Business owners, eager citizens and entrepreneurs put their experiences and knowledge to good use Monday night.
More than 60 people gathered for the 5:30 p.m. workshop at North Collier Regional Park to discuss how to secure the economic future of Collier County.
They all had one thing in common: concern.
“It seems to me that everybody is looking for anything that can create high-wage paying jobs in target industries,” said Bob Mulhere, chairman of Economic Development Council of Collier County.
The workshop was the final of three. The goal was to gather public input on economic advancement for the new community economic development strategic plan, which will be presented to the County Commission in September.
“It is a process that we agree to do because there appeared to be different opinions as to what we should be doing to promote economic development,” Mulhere said.
Participants sat in groups and formulated opinions about the crucial issues facing Collier County. Some of the principle concerns discussed were bringing the right industries with the right pay to Collier, instilling trust in the local government and creating an incentive program for business owners.
“The notion of a business friendly environment is very important to business. Whether they are here to grow, here to start up, or are outside of this community thinking to come here,” said Jim McGraw, president of KMK Consulting. McGraw is a temporary resident of Naples and consultant for the strategic plan.
The plan will identify development and diversity for both the private and public sector.
Traditionally Collier County has relied on three industries – construction and development, tourism and agriculture, Mulhere said.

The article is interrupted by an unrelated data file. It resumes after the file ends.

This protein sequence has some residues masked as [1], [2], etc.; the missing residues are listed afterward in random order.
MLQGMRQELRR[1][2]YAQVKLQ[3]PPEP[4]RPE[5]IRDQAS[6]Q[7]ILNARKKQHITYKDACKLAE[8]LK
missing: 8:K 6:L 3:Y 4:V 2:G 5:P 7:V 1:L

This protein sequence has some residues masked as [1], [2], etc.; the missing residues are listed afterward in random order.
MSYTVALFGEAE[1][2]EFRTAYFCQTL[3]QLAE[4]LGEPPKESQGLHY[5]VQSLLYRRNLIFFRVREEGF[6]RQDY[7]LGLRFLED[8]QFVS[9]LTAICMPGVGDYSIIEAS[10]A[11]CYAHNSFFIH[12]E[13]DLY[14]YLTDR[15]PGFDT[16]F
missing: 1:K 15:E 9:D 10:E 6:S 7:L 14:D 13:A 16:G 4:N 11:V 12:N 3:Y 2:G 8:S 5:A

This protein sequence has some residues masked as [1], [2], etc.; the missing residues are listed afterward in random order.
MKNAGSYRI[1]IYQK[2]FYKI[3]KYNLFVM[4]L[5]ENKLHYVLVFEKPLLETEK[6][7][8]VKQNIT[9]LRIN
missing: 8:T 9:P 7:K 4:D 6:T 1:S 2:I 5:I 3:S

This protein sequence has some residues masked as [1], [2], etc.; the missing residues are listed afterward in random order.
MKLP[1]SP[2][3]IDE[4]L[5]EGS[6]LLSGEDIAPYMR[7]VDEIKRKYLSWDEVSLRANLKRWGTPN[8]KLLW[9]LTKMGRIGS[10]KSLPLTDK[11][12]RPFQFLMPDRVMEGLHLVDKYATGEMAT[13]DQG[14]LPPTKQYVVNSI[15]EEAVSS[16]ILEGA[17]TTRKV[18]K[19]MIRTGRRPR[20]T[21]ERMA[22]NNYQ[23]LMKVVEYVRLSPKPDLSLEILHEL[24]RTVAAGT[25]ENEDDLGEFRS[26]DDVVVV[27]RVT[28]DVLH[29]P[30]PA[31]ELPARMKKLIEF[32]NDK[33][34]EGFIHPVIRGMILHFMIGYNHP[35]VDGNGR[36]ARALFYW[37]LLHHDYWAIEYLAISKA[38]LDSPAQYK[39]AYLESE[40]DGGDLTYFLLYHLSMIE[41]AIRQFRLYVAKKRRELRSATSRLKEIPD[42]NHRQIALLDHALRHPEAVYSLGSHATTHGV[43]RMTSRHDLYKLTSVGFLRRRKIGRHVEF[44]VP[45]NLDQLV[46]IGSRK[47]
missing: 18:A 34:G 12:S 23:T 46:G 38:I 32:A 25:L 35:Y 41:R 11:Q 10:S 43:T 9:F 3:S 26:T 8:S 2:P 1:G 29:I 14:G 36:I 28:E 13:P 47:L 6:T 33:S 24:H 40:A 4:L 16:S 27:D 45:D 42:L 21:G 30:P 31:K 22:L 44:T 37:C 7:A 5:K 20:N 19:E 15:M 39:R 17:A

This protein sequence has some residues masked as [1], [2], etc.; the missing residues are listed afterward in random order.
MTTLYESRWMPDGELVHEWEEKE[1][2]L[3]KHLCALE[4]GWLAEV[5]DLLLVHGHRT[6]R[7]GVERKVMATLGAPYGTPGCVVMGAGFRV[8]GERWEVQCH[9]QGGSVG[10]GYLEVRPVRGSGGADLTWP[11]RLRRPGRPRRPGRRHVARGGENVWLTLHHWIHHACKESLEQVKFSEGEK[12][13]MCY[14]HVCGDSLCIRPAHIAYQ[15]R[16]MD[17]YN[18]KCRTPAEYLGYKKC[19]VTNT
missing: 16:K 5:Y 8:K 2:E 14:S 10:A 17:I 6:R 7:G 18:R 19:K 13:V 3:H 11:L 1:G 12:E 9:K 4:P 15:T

“They are the principle economic drivers in Collier County,” Mulhere said. “They are not reliable industries, but they are certainty very important industries.”
Citrus canker, weather conditions and economic cycles greatly influence their success.
For Naples resident Ruth Pollock this is the biggest problem facing the area. Pollock believes that the county needs less dependence on tourism, a seasonal industry.
The key is to do so without ruining what is already beautiful here, she said.
“It creates an unhealthy, parasitical environment,” Pollock said.
While most agreed there are problems that need to be addressed, some have no faith in the officials elected to do so.
“There is a culture of corruption and it has been in Collier County for years,” said Peter Gaddy, 66, of Golden Gate Estates. “We need to stop having workshops and make some changes.”
McGraw recognized that not everyone will agree, but stressed the importance of moving on quickly with one goal in mind – the advancement of Collier County.
“We have to agree about what we want success to look like for Collier County,” he said. “Not only now but five years from now.”
Moving forward is what will ensure that Collier County becomes a destination for new business owners. McGraw said that not one person has said to him this is a good area to begin a business. As a site selector, he wouldn’t recommend it.
That notion is what the strategic plan is supposed to change, and the sooner the better, McGraw said.
“We have agreed we are in a competitive mode,” he said. “The more we can try to be forceful for ourselves in terms of moving the ball forward the better.”
McGraw hopes to have the strategic plan running and accountable by Jan. 1. Community members are encouraged to form suggestions and ideas and can do so at www.colliereconomicplan.org.
“Nothing is ever really static. Nothing that works, works forever,” McGraw said. “If we pursue this effort for Southwest Florida, will it bring us in sync with the rest of Florida? Yes.”